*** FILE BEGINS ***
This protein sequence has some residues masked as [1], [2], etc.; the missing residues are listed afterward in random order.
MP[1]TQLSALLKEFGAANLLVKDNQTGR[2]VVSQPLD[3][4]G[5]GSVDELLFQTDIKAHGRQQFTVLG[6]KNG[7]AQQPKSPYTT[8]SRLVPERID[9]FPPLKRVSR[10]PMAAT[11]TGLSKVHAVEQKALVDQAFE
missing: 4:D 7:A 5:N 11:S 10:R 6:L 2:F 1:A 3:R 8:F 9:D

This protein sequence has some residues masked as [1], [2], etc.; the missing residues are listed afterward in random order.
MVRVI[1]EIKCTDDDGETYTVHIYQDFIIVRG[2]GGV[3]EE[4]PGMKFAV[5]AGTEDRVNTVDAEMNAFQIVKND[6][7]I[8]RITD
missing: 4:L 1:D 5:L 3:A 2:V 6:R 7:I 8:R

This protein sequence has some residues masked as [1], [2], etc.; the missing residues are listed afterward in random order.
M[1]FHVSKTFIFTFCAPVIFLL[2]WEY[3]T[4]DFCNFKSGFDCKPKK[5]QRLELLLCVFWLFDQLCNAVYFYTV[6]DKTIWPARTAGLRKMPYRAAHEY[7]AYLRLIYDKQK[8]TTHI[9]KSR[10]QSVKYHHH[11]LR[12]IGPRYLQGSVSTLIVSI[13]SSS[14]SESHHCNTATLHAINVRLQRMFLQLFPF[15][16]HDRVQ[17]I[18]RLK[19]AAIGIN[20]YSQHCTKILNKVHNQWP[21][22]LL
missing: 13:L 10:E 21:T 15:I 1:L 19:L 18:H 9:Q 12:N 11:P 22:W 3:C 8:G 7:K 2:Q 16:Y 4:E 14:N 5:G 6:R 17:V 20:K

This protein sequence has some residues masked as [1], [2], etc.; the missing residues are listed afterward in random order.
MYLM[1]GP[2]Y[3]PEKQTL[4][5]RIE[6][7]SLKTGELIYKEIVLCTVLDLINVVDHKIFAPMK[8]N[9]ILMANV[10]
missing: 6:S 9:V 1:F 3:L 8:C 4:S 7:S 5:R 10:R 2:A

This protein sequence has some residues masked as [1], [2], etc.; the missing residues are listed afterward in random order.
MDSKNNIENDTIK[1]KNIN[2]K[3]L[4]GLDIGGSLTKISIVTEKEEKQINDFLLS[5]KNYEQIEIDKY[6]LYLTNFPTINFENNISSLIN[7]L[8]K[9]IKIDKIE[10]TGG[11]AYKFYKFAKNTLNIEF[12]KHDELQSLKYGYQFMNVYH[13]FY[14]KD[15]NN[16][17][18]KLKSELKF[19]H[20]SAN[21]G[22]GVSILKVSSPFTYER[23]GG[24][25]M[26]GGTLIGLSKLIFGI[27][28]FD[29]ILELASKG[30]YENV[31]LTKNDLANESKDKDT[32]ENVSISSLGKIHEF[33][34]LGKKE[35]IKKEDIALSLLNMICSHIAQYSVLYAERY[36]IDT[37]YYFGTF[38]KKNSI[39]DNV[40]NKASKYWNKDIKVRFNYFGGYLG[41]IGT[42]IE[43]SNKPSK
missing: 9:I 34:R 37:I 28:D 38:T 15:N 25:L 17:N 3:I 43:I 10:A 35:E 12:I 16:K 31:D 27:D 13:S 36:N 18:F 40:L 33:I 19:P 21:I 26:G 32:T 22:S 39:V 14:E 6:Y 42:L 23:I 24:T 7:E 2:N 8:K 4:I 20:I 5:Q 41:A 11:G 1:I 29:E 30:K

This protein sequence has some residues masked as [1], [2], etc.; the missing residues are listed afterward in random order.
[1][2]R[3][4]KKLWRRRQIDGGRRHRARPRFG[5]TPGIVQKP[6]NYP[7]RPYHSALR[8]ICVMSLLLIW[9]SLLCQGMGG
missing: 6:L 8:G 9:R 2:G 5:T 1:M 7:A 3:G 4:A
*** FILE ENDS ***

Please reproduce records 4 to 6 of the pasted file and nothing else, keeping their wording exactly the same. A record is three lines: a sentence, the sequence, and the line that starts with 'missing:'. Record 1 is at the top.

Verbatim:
This protein sequence has some residues masked as [1], [2], etc.; the missing residues are listed afterward in random order.
MYLM[1]GP[2]Y[3]PEKQTL[4][5]RIE[6][7]SLKTGELIYKEIVLCTVLDLINVVDHKIFAPMK[8]N[9]ILMANV[10]
missing: 6:S 9:V 1:F 3:L 8:C 4:S 7:S 5:R 10:R 2:A

This protein sequence has some residues masked as [1], [2], etc.; the missing residues are listed afterward in random order.
MDSKNNIENDTIK[1]KNIN[2]K[3]L[4]GLDIGGSLTKISIVTEKEEKQINDFLLS[5]KNYEQIEIDKY[6]LYLTNFPTINFENNISSLIN[7]L[8]K[9]IKIDKIE[10]TGG[11]AYKFYKFAKNTLNIEF[12]KHDELQSLKYGYQFMNVYH[13]FY[14]KD[15]NN[16][17][18]KLKSELKF[19]H[20]SAN[21]G[22]GVSILKVSSPFTYER[23]GG[24][25]M[26]GGTLIGLSKLIFGI[27][28]FD[29]ILELASKG[30]YENV[31]LTKNDLANESKDKDT[32]ENVSISSLGKIHEF[33][34]LGKKE[35]IKKEDIALSLLNMICSHIAQYSVLYAERY[36]IDT[37]YYFGTF[38]KKNSI[39]DNV[40]NKASKYWNKDIKVRFNYFGGYLG[41]IGT[42]IE[43]SNKPSK
missing: 9:I 34:R 37:I 28:D 38:T 15:N 25:L 17:N 3:I 43:I 10:A 35:E 12:I 16:K 31:D 27:D 13:S 36:N 18:F 40:L 33:I 19:P 21:I 26:G 32:T 22:S 39:V 14:E 6:Y 42:L 23:I 24:T 7:E 2:N 8:K 4:I 20:I 5:Q 41:A 11:G 1:I 29:E 30:K

This protein sequence has some residues masked as [1], [2], etc.; the missing residues are listed afterward in random order.
[1][2]R[3][4]KKLWRRRQIDGGRRHRARPRFG[5]TPGIVQKP[6]NYP[7]RPYHSALR[8]ICVMSLLLIW[9]SLLCQGMGG
missing: 6:L 8:G 9:R 2:G 5:T 1:M 7:A 3:G 4:A